Are Artist Statements a Bunch of Gobbledygook?

For fun, I googled: Are artist statements really a bunch of b.s.? Apparently, I am not the only one who wonders. There is even an artist-professor in Istanbul, who built a machine-learning algorithm to make up real sounding statements.  It spits out “wall-ready art-speak” at the press of a button!

https://www.fastcompany.com/90151415/this-algorithm-writes-fake-artist-statements-that-sound-real

And then I found this artist statement generator as well:

https://www.artybollocks.com

I've read artist statements so many times where I couldn’t get through the first three sentences. You're moved to read because the work draws you in. But then you find you were more connected to the work before reading the statement. Statements can be pretentious, phony, and make you feel dumb.

Of course, some statements are great and it could be that many visual artists don’t express well in writing. Because to be fair, most artists I know are sensitive and not pretentious! So, the train wreck that is the gobbledygook type of artist statement, could be poor editing. Of course, some galleries may believe the wilder the statement the more intrigue? I don’t know.

But, I do think it would be good to hold artist statements to a higher standard. At the minimum, comprehensible is good!

And if a statement doesn’t come naturally to an artist….isn't a picture worth a thousand words anyway?

Here is a short artist statement I am refining. Would love to get your reaction to it.

From beginning to end while creating an abstract painting I am operating on a gut level. Using instincts, I allow forms, colors, and textures to come through. In the process, I journey through memories, dreams and reflections. Which lead me finally, to a place of knowing when a painting is complete. My wish is for the viewer to connect to that same knowing. Instead of a painting serving as an object, it becomes a conduit. The viewer recognizes something familiar and so sees a part of themselves. The viewer transforms into the subject. So the subject of my abstract work is the shared being of myself and the viewer.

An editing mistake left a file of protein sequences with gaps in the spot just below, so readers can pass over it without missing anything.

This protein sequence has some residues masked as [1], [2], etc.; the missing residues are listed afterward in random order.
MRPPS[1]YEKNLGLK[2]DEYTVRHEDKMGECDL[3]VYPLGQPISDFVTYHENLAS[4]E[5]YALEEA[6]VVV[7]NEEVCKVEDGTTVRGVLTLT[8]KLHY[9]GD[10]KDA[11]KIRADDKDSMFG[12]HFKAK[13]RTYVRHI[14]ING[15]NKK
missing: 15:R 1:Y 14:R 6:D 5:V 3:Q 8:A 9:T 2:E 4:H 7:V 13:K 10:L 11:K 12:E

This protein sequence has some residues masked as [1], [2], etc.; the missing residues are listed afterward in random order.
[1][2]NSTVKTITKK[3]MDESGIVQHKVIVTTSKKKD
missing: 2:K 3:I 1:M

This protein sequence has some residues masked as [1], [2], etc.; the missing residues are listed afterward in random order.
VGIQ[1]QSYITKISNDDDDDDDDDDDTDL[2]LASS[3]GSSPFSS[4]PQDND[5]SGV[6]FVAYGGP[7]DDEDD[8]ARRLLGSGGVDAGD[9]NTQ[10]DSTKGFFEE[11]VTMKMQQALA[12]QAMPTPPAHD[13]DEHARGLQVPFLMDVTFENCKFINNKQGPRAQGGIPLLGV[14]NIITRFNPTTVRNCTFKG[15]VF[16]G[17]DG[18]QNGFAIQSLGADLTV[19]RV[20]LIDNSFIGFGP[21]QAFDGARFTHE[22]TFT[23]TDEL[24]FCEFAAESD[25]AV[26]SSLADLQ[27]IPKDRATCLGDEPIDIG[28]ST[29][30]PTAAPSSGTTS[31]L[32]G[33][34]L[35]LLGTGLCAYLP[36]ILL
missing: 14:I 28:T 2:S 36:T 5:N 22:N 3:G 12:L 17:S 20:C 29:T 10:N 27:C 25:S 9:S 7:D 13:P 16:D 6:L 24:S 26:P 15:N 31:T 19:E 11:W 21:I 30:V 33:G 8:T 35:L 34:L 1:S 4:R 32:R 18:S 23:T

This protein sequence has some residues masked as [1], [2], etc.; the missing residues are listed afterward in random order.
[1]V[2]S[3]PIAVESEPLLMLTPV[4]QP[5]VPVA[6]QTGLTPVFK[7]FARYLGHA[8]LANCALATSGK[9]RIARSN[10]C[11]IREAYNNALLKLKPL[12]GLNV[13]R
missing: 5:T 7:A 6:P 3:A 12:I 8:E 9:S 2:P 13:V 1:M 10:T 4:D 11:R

These are sincere thoughts and feelings about my process.  But, tell me the truth, is it confusing? I know it gets deep with the subject/object idea. That's what studying non-duality will get you!

Do you like knowing about the artist process? Or do you prefer drawing your own conclusions? 

I welcome comments on any of these art musings! It helps me to keep on keepin’ on.

~ Kim

 

Leave a comment

Please note, comments must be approved before they are published